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Container Runtimes | Kubernetes Guide and Tutorial

June 27, 2022

Whether you know it or not, if you work with Kubernetes, you’ve probably used a container runtime. Read this article for everything you need to know about what they are and how they work.

Jason Clark
Technical Author & Open-Source Advocate

For many, Kubernetes can be described as a multilayered, multifunctional container orchestration platform. As an engineer responsible for designing, deploying, and maintaining Kubernetes infrastructure, there are plenty of concepts to learn and functionalities to understand. Obtaining the knowledge required to manage Kubernetes at the service level is often sufficient when maintaining a relatively basic deployment of Kubernetes. When we take a deeper look at what Kubernetes actually provides us with, though, we uncover a key low-level component of the orchestration engine: the container runtime.

Container runtimes are the key component of Kubernetes. They’re the software component that grants systems the ability to run containers. Without a container runtime, Kubernetes and other container orchestration platforms would not exist. In this article, we’ll take a extensive look at what container runtimes are, the functions that they provide, and the different types of container runtimes.

What is a Container Runtime?

Before discussing what a container runtime is, let’s briefly review what a container is. A container, much like a virtual machine, provides a way to package software and all of its dependencies into a confined unit that runs consistently in any supported environment. Virtual machines, however, are larger in size, and take longer to become operational. Containers have a much smaller footprint, and are therefore much faster to bring up (and tear down) than virtual machines. This is because unlike virtual machines, which maintain full copies of the operating system, containers just share the operating system kernel of the host system.

Containers have become today’s preferred method of deploying cloud-native applications that utilize microservices architecture. Cloud service providers are increasingly offering containers-as-a-service solutions as part of their product lines. And every day, more and more features are added to these services, offering new ways of managing these applications.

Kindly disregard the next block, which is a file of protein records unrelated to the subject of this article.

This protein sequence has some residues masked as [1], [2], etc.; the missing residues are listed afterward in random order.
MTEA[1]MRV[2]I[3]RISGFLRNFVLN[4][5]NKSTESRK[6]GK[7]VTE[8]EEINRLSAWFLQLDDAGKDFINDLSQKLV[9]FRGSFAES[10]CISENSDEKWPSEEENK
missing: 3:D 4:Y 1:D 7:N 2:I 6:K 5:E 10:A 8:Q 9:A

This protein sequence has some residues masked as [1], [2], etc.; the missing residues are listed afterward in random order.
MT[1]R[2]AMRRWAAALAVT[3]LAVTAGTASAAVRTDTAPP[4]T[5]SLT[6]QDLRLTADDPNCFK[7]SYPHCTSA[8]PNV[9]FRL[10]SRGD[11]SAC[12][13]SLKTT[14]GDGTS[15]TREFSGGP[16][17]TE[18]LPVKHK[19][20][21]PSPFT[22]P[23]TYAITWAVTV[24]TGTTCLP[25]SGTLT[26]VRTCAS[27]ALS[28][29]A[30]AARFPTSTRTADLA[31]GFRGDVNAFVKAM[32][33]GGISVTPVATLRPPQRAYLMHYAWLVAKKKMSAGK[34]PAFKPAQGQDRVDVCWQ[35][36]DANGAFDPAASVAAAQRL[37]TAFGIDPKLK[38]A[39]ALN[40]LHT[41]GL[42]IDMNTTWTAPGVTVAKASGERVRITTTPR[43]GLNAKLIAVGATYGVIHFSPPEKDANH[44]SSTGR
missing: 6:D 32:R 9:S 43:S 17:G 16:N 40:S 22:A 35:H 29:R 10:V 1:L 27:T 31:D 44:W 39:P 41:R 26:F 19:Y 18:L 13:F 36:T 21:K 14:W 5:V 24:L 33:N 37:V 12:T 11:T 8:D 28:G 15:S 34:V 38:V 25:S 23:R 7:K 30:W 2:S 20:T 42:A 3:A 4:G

Here’s the question, though: How does a host system actually run a container? A system that is running containers is only doing so because of its container runtime. The container runtime is the software installed on a host system that allows it to isolate its resources for containers, pull down container images, and manage the lifecycle of containers. With respect to Kubernetes, a container runtime is required on every node in your cluster. Without it, pods in Kubernetes are non-existent.

Container Runtime Use Cases

There are two main use cases for container runtimes:

  • A higher-level container orchestration tool requires container runtimes to be installed. The container runtime acts like the backbone and does the heavy lifting of running the containers, while the orchestration tool communicates with the runtime to manage the containers.
  • A user has varying workloads that are running on the same host, and wants to isolate them from each other. In this case, the user can directly interact with the container runtime to create and run containers. This is suitable if the workloads are not critical enough to warrant the overhead of using an orchestration tool like Kubernetes.
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A Closer Look at Container Runtimes